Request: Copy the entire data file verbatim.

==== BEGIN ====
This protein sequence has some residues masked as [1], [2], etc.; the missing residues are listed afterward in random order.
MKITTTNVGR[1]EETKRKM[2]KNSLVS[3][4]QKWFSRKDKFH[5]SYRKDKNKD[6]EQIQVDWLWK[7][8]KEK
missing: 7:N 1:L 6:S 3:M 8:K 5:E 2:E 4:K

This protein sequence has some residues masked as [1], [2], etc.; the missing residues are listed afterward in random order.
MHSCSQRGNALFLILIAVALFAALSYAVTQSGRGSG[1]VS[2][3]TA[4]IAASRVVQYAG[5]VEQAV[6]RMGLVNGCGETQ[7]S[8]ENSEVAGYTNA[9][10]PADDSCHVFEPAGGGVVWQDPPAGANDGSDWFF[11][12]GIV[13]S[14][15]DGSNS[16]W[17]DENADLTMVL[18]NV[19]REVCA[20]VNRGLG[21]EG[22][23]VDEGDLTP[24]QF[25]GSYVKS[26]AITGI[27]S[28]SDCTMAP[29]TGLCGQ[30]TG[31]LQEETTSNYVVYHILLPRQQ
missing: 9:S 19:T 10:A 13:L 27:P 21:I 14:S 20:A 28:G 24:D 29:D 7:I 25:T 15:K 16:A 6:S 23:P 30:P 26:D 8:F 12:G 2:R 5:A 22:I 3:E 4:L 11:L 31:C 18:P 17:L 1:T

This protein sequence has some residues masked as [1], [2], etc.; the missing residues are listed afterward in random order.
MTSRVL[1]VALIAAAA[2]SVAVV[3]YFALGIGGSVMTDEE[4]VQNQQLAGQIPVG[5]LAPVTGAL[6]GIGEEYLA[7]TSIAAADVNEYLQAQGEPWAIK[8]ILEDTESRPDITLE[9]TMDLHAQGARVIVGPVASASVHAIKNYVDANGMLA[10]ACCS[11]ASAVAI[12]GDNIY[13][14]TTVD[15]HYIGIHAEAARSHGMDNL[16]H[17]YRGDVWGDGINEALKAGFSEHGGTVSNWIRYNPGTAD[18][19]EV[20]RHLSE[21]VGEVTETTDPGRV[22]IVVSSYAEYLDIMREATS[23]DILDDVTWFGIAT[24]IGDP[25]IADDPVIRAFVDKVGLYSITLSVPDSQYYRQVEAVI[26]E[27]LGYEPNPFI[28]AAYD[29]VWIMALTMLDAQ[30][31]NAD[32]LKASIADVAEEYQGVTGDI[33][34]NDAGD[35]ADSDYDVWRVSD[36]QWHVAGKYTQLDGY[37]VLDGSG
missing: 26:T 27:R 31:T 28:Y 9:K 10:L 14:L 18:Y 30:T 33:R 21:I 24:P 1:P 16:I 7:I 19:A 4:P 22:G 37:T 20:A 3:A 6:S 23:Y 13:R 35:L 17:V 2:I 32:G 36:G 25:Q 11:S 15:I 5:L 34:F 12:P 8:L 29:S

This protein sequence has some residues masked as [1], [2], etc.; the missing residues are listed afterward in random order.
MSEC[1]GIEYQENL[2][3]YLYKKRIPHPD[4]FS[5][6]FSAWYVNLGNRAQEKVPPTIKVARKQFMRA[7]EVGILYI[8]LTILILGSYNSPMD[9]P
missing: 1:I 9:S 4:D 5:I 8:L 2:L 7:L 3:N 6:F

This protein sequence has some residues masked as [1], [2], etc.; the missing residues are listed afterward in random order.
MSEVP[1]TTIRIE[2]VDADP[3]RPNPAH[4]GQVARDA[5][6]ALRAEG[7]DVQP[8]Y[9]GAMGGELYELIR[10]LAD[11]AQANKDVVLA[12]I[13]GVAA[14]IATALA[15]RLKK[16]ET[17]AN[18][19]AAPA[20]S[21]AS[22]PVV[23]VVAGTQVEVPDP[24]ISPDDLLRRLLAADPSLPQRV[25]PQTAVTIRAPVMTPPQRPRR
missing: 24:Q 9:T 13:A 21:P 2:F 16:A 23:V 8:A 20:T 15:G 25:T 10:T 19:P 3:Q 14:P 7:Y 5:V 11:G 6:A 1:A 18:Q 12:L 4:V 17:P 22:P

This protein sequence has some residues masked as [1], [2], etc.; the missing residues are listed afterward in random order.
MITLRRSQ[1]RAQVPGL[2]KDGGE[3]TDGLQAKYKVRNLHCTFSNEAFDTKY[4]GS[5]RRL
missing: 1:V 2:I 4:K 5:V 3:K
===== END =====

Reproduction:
This protein sequence has some residues masked as [1], [2], etc.; the missing residues are listed afterward in random order.
MKITTTNVGR[1]EETKRKM[2]KNSLVS[3][4]QKWFSRKDKFH[5]SYRKDKNKD[6]EQIQVDWLWK[7][8]KEK
missing: 7:N 1:L 6:S 3:M 8:K 5:E 2:E 4:K

This protein sequence has some residues masked as [1], [2], etc.; the missing residues are listed afterward in random order.
MHSCSQRGNALFLILIAVALFAALSYAVTQSGRGSG[1]VS[2][3]TA[4]IAASRVVQYAG[5]VEQAV[6]RMGLVNGCGETQ[7]S[8]ENSEVAGYTNA[9][10]PADDSCHVFEPAGGGVVWQDPPAGANDGSDWFF[11][12]GIV[13]S[14][15]DGSNS[16]W[17]DENADLTMVL[18]NV[19]REVCA[20]VNRGLG[21]EG[22][23]VDEGDLTP[24]QF[25]GSYVKS[26]AITGI[27]S[28]SDCTMAP[29]TGLCGQ[30]TG[31]LQEETTSNYVVYHILLPRQQ
missing: 9:S 19:T 10:A 13:L 27:P 21:I 14:S 20:A 28:G 24:D 29:D 7:I 25:T 15:K 16:A 6:S 23:P 30:P 26:D 8:F 12:G 2:R 5:A 22:I 3:E 4:L 11:L 31:C 18:P 17:L 1:T

This protein sequence has some residues masked as [1], [2], etc.; the missing residues are listed afterward in random order.
MTSRVL[1]VALIAAAA[2]SVAVV[3]YFALGIGGSVMTDEE[4]VQNQQLAGQIPVG[5]LAPVTGAL[6]GIGEEYLA[7]TSIAAADVNEYLQAQGEPWAIK[8]ILEDTESRPDITLE[9]TMDLHAQGARVIVGPVASASVHAIKNYVDANGMLA[10]ACCS[11]ASAVAI[12]GDNIY[13][14]TTVD[15]HYIGIHAEAARSHGMDNL[16]H[17]YRGDVWGDGINEALKAGFSEHGGTVSNWIRYNPGTAD[18][19]EV[20]RHLSE[21]VGEVTETTDPGRV[22]IVVSSYAEYLDIMREATS[23]DILDDVTWFGIAT[24]IGDP[25]IADDPVIRAFVDKVGLYSITLSVPDSQYYRQVEAVI[26]E[27]LGYEPNPFI[28]AAYD[29]VWIMALTMLDAQ[30][31]NAD[32]LKASIADVAEEYQGVTGDI[33][34]NDAGD[35]ADSDYDVWRVSD[36]QWHVAGKYTQLDGY[37]VLDGSG
missing: 26:T 27:R 31:T 28:Y 9:K 10:L 14:L 18:Y 30:T 33:R 21:I 24:P 1:P 16:I 7:I 19:A 4:P 22:G 37:T 20:A 3:A 6:S 23:Y 13:R 35:L 17:V 2:I 32:G 36:G 25:Q 11:S 15:I 5:L 34:F 12:P 8:L 29:S

This protein sequence has some residues masked as [1], [2], etc.; the missing residues are listed afterward in random order.
MSEC[1]GIEYQENL[2][3]YLYKKRIPHPD[4]FS[5][6]FSAWYVNLGNRAQEKVPPTIKVARKQFMRA[7]EVGILYI[8]LTILILGSYNSPMD[9]P
missing: 1:I 9:S 4:D 5:I 8:L 2:L 7:L 3:N 6:F

This protein sequence has some residues masked as [1], [2], etc.; the missing residues are listed afterward in random order.
MSEVP[1]TTIRIE[2]VDADP[3]RPNPAH[4]GQVARDA[5][6]ALRAEG[7]DVQP[8]Y[9]GAMGGELYELIR[10]LAD[11]AQANKDVVLA[12]I[13]GVAA[14]IATALA[15]RLKK[16]ET[17]AN[18][19]AAPA[20]S[21]AS[22]PVV[23]VVAGTQVEVPDP[24]ISPDDLLRRLLAADPSLPQRV[25]PQTAVTIRAPVMTPPQRPRR
missing: 24:Q 9:T 13:A 21:P 2:F 16:A 23:V 8:A 20:T 15:G 25:T 10:T 19:P 3:Q 14:P 7:Y 5:V 11:G 6:A 1:A 18:Q 12:L 4:V 17:P 22:P

This protein sequence has some residues masked as [1], [2], etc.; the missing residues are listed afterward in random order.
MITLRRSQ[1]RAQVPGL[2]KDGGE[3]TDGLQAKYKVRNLHCTFSNEAFDTKY[4]GS[5]RRL
missing: 1:V 2:I 4:K 5:V 3:K